PREVIEW: Pooja Prema’s solo performance ‘A Lot to Ask’ explores personal politicsMore Info
Housatonic — For Berkshires-based artist Pooja Prema, artistic director of Rogue Angel Theatre, art is an instrument of storytelling. Prema graduated from Bard College at Simon’s Rock in 2003, and has since found her niche as an artist in all senses of the word, producing works from poetry and music to theatrical performances. In her latest solo performance, “A Lot to Ask: A Poem of politics, love, and resistance” Prema marries her passions for anthropology and activism with art by infusing Indian storytelling traditions with her own artistic inspiration. “I make theater and invite people to come in hopes that they will leave feeling more connected to the community,” Prema said.
Prema was born in Zambia, Africa, but grew up in Kerala, India until she immigrated to the U.S. Her experiences attending Indian ritualistic opportunities for communities to come together profoundly influenced her medium of storytelling. “In India, theater means everything; dance, ritual, music. Here, dance, music, and theater are separate,” Prema said. By combining multiple artistic modes like in Indian performances, Prema is able to engage her audiences through a variety of meaningful channels. “I couldn’t do it any other way,” she said.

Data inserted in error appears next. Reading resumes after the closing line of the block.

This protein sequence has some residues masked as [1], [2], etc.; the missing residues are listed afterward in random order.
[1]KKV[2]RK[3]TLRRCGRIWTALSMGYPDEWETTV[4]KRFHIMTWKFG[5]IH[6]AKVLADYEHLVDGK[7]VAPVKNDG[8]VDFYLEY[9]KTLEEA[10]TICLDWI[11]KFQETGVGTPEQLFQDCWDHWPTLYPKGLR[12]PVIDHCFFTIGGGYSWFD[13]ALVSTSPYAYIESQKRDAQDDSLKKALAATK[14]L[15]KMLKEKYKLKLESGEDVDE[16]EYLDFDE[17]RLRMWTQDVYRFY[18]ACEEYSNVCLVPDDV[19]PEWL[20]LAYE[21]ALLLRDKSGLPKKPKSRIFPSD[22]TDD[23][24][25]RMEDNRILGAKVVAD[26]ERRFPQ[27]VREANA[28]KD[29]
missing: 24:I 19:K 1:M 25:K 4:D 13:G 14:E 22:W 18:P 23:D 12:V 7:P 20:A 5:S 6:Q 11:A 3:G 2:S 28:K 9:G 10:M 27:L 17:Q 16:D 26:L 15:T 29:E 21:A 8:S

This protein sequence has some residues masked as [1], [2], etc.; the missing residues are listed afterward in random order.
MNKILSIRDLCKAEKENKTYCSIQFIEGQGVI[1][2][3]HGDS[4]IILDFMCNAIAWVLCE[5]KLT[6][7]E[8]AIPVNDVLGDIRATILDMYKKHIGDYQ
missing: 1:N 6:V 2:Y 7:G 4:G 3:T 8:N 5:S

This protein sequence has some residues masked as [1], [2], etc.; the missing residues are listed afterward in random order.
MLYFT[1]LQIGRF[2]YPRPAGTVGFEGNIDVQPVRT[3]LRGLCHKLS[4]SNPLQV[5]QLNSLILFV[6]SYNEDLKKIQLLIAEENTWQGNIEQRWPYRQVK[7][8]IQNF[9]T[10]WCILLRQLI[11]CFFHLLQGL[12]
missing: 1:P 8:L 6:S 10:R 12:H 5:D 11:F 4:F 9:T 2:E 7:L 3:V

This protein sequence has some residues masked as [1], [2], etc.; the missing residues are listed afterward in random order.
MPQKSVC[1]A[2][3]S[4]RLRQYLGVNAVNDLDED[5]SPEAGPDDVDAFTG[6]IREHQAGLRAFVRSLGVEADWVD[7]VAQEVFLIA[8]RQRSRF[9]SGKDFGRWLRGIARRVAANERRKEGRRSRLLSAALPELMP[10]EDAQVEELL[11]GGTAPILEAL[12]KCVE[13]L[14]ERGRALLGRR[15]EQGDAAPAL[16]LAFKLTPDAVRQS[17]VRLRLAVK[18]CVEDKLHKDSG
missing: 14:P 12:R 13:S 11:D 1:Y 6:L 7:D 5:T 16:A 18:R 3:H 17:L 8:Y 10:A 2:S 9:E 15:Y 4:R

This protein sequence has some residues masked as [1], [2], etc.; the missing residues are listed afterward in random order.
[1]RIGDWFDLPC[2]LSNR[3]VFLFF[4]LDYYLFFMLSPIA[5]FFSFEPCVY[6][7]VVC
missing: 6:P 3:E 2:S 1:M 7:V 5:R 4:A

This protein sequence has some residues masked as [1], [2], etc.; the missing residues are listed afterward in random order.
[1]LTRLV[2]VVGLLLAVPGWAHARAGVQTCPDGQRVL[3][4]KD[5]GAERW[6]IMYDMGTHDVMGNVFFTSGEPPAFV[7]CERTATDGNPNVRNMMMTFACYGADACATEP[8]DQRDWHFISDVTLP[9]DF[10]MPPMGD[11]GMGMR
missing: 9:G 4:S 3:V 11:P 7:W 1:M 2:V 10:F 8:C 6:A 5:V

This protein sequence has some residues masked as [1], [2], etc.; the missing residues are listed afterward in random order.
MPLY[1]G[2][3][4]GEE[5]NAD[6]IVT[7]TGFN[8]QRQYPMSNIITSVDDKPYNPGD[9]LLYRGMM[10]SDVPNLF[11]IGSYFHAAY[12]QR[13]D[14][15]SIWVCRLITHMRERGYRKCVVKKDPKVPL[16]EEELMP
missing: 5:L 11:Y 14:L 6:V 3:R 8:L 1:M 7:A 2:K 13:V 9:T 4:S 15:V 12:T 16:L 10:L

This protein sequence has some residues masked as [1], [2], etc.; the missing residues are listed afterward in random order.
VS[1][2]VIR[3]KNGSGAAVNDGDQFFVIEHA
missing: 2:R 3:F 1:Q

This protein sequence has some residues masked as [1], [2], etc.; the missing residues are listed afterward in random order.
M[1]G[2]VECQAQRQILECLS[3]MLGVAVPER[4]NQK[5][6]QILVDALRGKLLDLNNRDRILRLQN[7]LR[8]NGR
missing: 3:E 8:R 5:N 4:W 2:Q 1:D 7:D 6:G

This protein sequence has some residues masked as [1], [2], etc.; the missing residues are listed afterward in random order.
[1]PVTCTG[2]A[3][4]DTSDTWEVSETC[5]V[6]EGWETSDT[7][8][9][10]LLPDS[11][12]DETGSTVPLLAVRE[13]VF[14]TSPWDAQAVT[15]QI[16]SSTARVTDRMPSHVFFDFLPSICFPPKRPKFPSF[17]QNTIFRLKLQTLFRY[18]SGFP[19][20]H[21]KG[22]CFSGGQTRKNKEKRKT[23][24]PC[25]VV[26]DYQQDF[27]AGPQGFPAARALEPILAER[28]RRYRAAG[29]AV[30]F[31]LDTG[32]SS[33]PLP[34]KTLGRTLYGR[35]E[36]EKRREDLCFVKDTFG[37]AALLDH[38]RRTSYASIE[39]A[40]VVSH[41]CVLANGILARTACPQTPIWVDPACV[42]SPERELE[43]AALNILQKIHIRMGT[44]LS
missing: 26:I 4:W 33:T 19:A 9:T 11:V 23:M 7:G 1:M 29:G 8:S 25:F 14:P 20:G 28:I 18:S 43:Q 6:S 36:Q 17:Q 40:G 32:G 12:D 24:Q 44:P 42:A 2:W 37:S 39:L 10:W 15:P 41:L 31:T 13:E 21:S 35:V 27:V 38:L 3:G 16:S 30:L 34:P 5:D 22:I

Prema’s status as an immigrant has also colored her narrative as an artist. Through her next performance, Prema seeks to inspire a global sense of community in her audience by emphasizing humanity as our common denominator. “We hear about the news, but we don’t have a direct link. I want to encourage people to go to that place of discomfort,” Prema said. She understands the human story to be one of migration and of being uprooted, the results of which have caused fear of the “other.” She hopes that the performance will address those broader questions, and that it will lessen the audience’s sense of isolation from current events affecting humanity. “Modern life is less connected — that’s why ritual theater is so important,” she said.
This Friday, Saturday, and Sunday night (July 22, 23 and 24), Prema will continue her fifth season of Rogue Angel Theater with a solo-performance in Housatonic. As for the performance’s contents, Prema is ambitious. “I can’t address everything in this play, but I will try my best to include issues sometimes overtly, sometimes suggestively,” she said. Prema hopes that by coming to her performance, audience members will have a chance to engage with universal human issues from which the community is likely isolated. Prema adds that in a modern world where technology has replaced many face-to-face interactions, bringing people together to engage in a reflective, artistic performance has the power to recreate a lost sense of human togetherness. “This is community-based activism addressing local and global issues in a way that’s not just talking,” Prema said.
In all of Prema’s works, she includes a piece of her own ancestral history. When Prema conjures up ideas for new performances, the thoughts come in pieces, she says. The location where the performance takes place is also deliberate and meaningful. “This is a lot to ask, to ask people to think about things,” Prema said. “You are being asked to be present in a way that you are not normally asked to in Western theater, but you are in Indian theater.” The ultimate location for this weekend’s performance is a secret, but Prema will meet her audience at Housie Corner Market, 226 Pleasant Street, at 8 p.m. each night before the performance and escort them to the location.